Celestron's SkyScout personal planetarium ($399 at Amazon.com) lets stargazers instantly identify or locate over 6,000 celestial objects, then provides commentary on the planet or star. It employs a pair of ADXL322 iMEMS accelerometers from Analog Devices, which complement the unit's GPS receiver. They provide accurate inclination measurements so the SkyScout knows what angle the device is pointing relative to the earth's surface. The camcorder-sized device won an adventure gear award from National Geographic last year.
One way to keep a Formula One racing team moving at breakneck speed in the pit and at the test facility is to bring CAD drawings of the racing vehicleís parts down to the test facility and even out to the track.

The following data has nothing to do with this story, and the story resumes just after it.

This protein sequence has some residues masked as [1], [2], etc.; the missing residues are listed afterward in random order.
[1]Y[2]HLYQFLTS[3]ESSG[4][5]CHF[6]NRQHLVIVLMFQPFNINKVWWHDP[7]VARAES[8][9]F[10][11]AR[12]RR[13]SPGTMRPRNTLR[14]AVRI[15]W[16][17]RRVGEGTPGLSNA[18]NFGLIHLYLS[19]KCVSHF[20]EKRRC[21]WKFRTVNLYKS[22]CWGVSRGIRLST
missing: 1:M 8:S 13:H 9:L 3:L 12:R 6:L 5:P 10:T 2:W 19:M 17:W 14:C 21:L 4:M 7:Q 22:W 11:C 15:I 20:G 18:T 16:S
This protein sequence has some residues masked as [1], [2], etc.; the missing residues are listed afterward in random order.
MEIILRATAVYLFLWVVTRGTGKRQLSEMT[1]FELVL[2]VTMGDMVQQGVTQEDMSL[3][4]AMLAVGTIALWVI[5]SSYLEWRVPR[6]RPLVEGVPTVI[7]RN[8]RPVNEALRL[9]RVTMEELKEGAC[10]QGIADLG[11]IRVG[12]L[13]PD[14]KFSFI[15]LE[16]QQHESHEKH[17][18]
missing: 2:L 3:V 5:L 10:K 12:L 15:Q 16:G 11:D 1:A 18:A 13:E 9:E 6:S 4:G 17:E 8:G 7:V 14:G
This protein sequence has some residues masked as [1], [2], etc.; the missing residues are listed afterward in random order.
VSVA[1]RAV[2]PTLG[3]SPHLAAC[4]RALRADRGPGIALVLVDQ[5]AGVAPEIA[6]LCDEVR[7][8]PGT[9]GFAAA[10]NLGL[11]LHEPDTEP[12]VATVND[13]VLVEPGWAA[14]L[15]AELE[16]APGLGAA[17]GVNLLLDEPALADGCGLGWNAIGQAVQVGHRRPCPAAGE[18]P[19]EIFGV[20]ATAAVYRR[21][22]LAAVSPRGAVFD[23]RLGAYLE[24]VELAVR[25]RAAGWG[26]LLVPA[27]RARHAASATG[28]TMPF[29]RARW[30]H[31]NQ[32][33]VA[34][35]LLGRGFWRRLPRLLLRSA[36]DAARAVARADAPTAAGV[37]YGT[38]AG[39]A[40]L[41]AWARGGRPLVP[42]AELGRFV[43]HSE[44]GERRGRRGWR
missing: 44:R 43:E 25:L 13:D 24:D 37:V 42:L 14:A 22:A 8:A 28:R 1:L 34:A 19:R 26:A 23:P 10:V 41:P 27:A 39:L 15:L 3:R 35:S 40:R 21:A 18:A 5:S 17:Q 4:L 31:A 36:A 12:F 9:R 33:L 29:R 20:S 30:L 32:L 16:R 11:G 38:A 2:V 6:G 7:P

Most of us would just as soon step on a cockroach rather than study it, but thatís just what researchers at UC Berkeley did in the pursuit of building small, nimble robots suitable for disaster-recovery and search-and-rescue missions.
Design engineers need to prepare for a future in which their electronic products will use not just one or two, but possibly many user interfaces that involve touch, vision, gestures, and even eye movements.
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